The US has over 5,000 institutions and accounts for 25% of the top 200 universities in the world. Unlike general perception, the enrolments of Indian students in US varsities had not come down and at the same time had not gone up drastically, he said.

“There is a slump everywhere. However, a lot of students prefer America for their higher education. In India, New Delhi, Punjab, Mumbai, Gujarat, Andhra Pradesh and Karnataka top for studies in the US,” said Himesh Bhatnagar, an independent US visa consultant and former chief consular investigator (anti-fraud unit), US Embassy.

According to him, a little over 100,000 Indian students seek admission in various US universities each year. Indians are the second biggest community after China, seeking admission there, he said.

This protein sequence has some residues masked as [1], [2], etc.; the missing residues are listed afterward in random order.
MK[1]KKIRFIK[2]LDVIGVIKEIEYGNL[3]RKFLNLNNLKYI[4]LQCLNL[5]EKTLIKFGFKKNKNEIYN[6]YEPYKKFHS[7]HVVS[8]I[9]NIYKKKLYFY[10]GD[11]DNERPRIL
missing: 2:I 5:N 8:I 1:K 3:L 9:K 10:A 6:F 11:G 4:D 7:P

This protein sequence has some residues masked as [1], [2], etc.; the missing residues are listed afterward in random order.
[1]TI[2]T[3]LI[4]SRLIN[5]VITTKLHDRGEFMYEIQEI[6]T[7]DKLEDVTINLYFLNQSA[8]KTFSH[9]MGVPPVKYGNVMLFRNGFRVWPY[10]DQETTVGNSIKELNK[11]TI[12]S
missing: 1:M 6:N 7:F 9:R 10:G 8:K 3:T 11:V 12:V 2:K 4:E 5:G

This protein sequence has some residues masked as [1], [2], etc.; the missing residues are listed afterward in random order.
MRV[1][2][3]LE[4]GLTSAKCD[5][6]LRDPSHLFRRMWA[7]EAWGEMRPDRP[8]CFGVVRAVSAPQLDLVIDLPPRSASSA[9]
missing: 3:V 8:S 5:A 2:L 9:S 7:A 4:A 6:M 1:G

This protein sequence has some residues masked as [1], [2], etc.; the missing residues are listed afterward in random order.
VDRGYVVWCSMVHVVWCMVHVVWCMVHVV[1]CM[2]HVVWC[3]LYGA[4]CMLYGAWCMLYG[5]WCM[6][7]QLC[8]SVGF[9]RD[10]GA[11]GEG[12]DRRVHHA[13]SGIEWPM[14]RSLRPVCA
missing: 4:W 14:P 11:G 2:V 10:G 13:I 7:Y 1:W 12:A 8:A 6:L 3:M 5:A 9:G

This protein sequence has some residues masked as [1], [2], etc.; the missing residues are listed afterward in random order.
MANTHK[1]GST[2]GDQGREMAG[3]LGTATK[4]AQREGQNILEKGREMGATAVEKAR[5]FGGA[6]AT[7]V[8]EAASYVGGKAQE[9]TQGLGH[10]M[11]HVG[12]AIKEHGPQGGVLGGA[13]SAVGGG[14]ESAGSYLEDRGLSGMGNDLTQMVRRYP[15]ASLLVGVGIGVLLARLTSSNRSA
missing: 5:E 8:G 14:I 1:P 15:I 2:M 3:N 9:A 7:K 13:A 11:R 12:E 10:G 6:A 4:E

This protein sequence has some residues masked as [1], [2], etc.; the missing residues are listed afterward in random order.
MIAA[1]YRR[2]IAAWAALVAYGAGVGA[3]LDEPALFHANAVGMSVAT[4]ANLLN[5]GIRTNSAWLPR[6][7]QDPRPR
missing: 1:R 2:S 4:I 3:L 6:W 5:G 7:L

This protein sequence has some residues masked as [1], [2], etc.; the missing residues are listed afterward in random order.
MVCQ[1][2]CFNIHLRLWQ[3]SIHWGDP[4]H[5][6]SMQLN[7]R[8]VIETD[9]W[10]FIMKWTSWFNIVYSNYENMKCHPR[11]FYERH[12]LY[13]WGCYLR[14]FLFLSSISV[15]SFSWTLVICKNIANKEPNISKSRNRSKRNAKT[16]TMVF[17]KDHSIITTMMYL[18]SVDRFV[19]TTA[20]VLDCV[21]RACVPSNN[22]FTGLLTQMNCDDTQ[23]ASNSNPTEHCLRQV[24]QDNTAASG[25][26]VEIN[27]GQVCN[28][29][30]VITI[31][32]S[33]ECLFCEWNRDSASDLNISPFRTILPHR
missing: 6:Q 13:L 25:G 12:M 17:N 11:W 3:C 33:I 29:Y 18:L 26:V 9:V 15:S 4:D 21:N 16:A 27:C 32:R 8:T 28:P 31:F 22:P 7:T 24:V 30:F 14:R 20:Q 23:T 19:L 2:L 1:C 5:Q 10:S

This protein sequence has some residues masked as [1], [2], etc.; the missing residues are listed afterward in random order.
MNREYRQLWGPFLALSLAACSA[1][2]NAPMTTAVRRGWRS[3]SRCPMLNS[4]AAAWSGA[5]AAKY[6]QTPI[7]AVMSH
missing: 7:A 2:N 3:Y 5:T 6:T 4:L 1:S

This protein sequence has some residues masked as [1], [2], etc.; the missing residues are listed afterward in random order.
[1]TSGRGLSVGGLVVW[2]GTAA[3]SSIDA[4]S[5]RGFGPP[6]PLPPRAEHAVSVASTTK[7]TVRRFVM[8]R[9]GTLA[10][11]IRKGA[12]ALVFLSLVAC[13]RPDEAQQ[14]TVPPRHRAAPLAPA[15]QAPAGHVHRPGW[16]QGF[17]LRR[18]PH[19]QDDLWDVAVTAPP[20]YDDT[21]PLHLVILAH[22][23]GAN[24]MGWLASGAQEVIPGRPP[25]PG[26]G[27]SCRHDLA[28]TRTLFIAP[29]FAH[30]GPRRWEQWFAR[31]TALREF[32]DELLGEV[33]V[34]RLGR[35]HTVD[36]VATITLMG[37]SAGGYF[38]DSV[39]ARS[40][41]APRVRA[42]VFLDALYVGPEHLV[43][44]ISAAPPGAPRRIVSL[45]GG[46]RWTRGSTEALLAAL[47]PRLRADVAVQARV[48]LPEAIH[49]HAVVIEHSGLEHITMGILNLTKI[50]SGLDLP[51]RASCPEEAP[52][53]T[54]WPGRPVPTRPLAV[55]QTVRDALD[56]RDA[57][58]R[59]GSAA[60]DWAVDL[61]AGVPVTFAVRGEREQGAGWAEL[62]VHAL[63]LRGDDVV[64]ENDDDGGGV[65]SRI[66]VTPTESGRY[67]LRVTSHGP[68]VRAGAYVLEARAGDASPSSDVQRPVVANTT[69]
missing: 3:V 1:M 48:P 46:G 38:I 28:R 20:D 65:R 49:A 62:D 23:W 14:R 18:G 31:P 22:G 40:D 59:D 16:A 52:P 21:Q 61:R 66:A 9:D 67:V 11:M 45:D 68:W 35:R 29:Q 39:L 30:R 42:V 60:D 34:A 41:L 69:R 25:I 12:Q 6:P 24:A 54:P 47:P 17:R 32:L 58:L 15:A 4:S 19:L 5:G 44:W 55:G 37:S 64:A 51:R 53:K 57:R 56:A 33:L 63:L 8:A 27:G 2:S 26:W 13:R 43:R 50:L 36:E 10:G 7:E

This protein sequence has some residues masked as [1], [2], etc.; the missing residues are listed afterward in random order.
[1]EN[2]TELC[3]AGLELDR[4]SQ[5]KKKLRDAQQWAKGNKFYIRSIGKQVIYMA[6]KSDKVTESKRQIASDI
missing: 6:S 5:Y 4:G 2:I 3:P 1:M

“Indians account for nearly 14% of the total international student population in the US, which had about 800,000 international students studying in that country. University of Southern California, University of Illinois and the New York University are the three top varsities with highest international student population,” Bhatnagar added.

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Indian educational consultants mull an association

The proposed association will have national headquarters in Hyderabad